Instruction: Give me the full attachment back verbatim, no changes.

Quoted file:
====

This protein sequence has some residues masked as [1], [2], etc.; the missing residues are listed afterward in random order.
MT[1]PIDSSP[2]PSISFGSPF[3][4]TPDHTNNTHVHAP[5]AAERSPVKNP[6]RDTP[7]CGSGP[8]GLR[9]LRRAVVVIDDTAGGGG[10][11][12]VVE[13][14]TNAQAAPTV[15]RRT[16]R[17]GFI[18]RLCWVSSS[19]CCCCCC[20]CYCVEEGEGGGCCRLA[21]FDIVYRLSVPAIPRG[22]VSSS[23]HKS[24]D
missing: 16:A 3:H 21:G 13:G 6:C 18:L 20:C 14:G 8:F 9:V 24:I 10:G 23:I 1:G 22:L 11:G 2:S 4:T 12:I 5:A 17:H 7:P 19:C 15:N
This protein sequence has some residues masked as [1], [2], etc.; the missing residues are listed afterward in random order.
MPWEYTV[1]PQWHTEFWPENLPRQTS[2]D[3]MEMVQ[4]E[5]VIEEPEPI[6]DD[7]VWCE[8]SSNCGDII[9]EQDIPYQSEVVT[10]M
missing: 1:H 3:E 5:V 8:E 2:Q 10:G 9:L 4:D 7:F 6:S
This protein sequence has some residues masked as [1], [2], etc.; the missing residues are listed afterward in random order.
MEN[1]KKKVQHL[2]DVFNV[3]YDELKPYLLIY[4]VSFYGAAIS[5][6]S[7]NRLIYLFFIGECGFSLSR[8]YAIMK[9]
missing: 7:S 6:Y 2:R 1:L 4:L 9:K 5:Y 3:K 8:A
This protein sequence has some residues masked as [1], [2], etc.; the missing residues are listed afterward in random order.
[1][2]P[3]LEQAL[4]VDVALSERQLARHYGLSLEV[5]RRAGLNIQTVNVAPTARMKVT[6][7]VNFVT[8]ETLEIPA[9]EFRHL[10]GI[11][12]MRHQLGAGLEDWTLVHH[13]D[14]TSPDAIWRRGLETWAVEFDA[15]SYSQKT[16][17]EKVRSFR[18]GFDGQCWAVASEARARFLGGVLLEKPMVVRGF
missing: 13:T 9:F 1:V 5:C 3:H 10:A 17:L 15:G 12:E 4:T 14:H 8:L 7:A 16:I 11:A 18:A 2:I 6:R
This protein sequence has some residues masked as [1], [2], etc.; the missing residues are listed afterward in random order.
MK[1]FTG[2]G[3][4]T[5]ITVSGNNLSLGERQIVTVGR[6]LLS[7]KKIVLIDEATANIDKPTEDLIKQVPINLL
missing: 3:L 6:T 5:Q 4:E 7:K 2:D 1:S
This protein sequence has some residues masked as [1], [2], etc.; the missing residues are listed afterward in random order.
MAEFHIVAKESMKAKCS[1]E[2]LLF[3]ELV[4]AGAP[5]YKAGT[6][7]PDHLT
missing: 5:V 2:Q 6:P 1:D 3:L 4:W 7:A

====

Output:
This protein sequence has some residues masked as [1], [2], etc.; the missing residues are listed afterward in random order.
MT[1]PIDSSP[2]PSISFGSPF[3][4]TPDHTNNTHVHAP[5]AAERSPVKNP[6]RDTP[7]CGSGP[8]GLR[9]LRRAVVVIDDTAGGGG[10][11][12]VVE[13][14]TNAQAAPTV[15]RRT[16]R[17]GFI[18]RLCWVSSS[19]CCCCCC[20]CYCVEEGEGGGCCRLA[21]FDIVYRLSVPAIPRG[22]VSSS[23]HKS[24]D
missing: 16:A 3:H 21:G 13:G 6:C 18:L 20:C 14:G 8:F 9:V 24:I 10:G 23:I 1:G 22:L 11:G 2:S 4:T 12:I 5:A 17:H 7:P 19:C 15:N
This protein sequence has some residues masked as [1], [2], etc.; the missing residues are listed afterward in random order.
MPWEYTV[1]PQWHTEFWPENLPRQTS[2]D[3]MEMVQ[4]E[5]VIEEPEPI[6]DD[7]VWCE[8]SSNCGDII[9]EQDIPYQSEVVT[10]M
missing: 1:H 3:E 5:V 8:E 2:Q 10:G 9:L 4:D 7:F 6:S
This protein sequence has some residues masked as [1], [2], etc.; the missing residues are listed afterward in random order.
MEN[1]KKKVQHL[2]DVFNV[3]YDELKPYLLIY[4]VSFYGAAIS[5][6]S[7]NRLIYLFFIGECGFSLSR[8]YAIMK[9]
missing: 7:S 6:Y 2:R 1:L 4:L 9:K 5:Y 3:K 8:A
This protein sequence has some residues masked as [1], [2], etc.; the missing residues are listed afterward in random order.
[1][2]P[3]LEQAL[4]VDVALSERQLARHYGLSLEV[5]RRAGLNIQTVNVAPTARMKVT[6][7]VNFVT[8]ETLEIPA[9]EFRHL[10]GI[11][12]MRHQLGAGLEDWTLVHH[13]D[14]TSPDAIWRRGLETWAVEFDA[15]SYSQKT[16][17]EKVRSFR[18]GFDGQCWAVASEARARFLGGVLLEKPMVVRGF
missing: 13:T 9:F 1:V 5:C 3:H 10:A 17:L 15:G 12:E 4:T 14:H 8:L 7:A 16:I 11:A 18:A 2:I 6:R
This protein sequence has some residues masked as [1], [2], etc.; the missing residues are listed afterward in random order.
MK[1]FTG[2]G[3][4]T[5]ITVSGNNLSLGERQIVTVGR[6]LLS[7]KKIVLIDEATANIDKPTEDLIKQVPINLL
missing: 3:L 6:T 5:Q 4:E 7:K 2:D 1:S
This protein sequence has some residues masked as [1], [2], etc.; the missing residues are listed afterward in random order.
MAEFHIVAKESMKAKCS[1]E[2]LLF[3]ELV[4]AGAP[5]YKAGT[6][7]PDHLT
missing: 5:V 2:Q 6:P 1:D 3:L 4:W 7:A